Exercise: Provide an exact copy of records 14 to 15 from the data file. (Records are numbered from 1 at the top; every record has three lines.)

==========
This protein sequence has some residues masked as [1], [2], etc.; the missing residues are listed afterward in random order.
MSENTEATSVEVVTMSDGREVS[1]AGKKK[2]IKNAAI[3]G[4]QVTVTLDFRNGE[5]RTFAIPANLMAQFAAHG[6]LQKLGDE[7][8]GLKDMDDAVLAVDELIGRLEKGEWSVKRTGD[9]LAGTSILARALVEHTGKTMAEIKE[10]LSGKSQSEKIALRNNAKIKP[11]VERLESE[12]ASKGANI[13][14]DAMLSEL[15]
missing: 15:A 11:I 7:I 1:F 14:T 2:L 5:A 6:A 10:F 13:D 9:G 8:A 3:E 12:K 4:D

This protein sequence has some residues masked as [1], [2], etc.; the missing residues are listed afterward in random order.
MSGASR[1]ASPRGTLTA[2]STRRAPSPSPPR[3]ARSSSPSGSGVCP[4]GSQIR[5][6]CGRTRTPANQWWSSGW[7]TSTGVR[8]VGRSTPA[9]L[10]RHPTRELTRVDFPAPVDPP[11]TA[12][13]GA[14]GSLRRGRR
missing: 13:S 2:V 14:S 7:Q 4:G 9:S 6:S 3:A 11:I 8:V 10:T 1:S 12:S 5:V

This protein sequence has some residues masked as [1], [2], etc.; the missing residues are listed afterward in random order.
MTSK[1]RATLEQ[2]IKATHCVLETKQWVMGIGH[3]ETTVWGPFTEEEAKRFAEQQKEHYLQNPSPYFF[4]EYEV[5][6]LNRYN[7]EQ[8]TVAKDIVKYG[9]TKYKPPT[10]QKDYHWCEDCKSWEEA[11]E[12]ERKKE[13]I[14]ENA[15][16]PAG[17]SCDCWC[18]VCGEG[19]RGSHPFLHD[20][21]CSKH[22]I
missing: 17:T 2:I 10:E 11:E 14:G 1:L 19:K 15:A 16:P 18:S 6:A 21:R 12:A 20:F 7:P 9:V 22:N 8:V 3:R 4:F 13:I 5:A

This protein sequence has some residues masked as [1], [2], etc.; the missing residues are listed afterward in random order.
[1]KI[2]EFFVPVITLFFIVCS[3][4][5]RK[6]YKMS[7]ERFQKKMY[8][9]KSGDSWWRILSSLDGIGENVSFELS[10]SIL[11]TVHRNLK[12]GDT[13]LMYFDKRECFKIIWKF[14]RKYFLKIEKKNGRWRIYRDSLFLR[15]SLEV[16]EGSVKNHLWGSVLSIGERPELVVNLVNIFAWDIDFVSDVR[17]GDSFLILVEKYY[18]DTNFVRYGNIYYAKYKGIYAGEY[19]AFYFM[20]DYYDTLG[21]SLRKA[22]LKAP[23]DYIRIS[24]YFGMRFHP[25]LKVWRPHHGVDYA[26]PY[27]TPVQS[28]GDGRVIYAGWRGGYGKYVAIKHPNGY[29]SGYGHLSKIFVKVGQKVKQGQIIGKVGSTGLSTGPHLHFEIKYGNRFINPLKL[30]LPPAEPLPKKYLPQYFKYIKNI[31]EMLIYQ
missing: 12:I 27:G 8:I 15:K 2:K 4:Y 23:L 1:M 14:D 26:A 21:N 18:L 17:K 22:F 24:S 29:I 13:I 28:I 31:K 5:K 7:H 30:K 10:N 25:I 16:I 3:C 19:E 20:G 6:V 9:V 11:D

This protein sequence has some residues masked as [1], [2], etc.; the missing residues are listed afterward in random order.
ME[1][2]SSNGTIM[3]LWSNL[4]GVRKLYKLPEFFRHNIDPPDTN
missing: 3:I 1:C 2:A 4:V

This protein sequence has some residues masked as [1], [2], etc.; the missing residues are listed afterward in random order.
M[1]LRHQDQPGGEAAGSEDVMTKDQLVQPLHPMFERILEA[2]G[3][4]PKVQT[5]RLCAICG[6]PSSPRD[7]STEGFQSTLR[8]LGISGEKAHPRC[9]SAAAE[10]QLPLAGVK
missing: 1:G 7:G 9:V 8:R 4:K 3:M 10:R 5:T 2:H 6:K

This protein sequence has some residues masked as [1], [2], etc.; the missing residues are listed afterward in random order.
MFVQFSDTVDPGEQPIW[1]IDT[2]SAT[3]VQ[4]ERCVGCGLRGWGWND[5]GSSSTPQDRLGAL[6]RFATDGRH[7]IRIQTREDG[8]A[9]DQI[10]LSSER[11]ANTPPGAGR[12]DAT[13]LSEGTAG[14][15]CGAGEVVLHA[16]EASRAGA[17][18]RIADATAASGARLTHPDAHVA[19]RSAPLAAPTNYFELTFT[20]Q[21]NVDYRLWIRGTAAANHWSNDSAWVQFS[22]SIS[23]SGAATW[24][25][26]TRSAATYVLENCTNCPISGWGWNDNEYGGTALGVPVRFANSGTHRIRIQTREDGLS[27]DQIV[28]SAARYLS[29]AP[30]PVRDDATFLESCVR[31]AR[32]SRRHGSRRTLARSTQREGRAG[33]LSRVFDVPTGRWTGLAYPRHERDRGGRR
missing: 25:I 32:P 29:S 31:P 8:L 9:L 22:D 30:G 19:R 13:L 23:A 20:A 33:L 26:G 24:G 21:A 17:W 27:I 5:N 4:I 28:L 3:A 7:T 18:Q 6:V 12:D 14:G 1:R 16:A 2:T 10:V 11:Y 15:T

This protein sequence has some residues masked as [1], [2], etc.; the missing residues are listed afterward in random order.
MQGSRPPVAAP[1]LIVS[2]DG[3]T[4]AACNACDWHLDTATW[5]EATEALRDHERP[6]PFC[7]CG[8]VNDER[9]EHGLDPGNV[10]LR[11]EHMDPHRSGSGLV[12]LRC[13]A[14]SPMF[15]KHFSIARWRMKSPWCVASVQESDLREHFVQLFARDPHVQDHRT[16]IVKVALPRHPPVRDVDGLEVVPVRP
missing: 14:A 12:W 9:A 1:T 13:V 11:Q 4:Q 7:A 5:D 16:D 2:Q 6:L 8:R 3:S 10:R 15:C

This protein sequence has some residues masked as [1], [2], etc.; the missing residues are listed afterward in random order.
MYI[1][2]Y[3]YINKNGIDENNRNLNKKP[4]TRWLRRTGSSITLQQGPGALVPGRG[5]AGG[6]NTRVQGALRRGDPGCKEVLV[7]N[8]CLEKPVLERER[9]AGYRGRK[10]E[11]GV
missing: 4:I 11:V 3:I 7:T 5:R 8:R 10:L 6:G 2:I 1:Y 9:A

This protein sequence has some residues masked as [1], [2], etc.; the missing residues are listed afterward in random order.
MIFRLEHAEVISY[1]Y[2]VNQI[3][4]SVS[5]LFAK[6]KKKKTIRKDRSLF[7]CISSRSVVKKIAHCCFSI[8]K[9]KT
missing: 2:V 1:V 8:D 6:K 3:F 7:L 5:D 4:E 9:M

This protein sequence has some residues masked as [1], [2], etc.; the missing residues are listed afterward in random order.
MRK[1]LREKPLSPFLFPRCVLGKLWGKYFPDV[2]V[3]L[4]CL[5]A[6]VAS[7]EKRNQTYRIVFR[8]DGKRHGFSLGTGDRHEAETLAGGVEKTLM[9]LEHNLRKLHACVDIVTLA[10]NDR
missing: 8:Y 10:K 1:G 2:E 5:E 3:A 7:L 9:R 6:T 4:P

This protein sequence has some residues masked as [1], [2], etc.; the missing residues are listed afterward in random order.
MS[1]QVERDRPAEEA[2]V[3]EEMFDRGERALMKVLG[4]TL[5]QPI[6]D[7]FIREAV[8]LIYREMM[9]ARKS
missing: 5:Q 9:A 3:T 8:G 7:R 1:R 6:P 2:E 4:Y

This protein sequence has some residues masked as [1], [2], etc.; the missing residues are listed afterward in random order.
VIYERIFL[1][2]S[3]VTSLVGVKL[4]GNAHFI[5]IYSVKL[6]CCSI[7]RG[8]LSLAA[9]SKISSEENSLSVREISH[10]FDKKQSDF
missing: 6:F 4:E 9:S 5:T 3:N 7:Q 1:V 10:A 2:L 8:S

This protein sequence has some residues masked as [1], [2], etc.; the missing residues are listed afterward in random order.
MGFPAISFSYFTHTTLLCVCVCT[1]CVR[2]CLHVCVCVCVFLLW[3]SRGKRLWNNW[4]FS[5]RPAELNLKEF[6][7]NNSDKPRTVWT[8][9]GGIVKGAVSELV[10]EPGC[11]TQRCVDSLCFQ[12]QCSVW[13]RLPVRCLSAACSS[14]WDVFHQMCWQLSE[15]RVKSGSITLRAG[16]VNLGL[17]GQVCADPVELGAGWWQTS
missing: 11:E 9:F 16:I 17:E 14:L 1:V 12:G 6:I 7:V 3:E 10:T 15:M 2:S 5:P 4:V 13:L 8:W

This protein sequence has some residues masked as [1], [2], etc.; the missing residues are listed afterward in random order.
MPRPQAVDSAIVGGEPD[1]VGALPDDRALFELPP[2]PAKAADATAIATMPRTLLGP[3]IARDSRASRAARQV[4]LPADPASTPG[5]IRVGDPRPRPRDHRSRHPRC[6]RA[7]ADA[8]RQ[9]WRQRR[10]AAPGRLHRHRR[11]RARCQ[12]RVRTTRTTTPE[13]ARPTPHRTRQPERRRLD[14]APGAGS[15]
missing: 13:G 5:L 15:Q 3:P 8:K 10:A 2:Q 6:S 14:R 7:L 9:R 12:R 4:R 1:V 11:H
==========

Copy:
This protein sequence has some residues masked as [1], [2], etc.; the missing residues are listed afterward in random order.
MGFPAISFSYFTHTTLLCVCVCT[1]CVR[2]CLHVCVCVCVFLLW[3]SRGKRLWNNW[4]FS[5]RPAELNLKEF[6][7]NNSDKPRTVWT[8][9]GGIVKGAVSELV[10]EPGC[11]TQRCVDSLCFQ[12]QCSVW[13]RLPVRCLSAACSS[14]WDVFHQMCWQLSE[15]RVKSGSITLRAG[16]VNLGL[17]GQVCADPVELGAGWWQTS
missing: 11:E 9:F 16:I 17:E 14:L 1:V 12:G 6:I 7:V 3:E 10:T 15:M 2:S 5:P 4:V 13:L 8:W

This protein sequence has some residues masked as [1], [2], etc.; the missing residues are listed afterward in random order.
MPRPQAVDSAIVGGEPD[1]VGALPDDRALFELPP[2]PAKAADATAIATMPRTLLGP[3]IARDSRASRAARQV[4]LPADPASTPG[5]IRVGDPRPRPRDHRSRHPRC[6]RA[7]ADA[8]RQ[9]WRQRR[10]AAPGRLHRHRR[11]RARCQ[12]RVRTTRTTTPE[13]ARPTPHRTRQPERRRLD[14]APGAGS[15]
missing: 13:G 5:L 15:Q 3:P 8:K 10:A 2:Q 6:S 14:R 7:L 9:R 12:R 4:R 1:V 11:H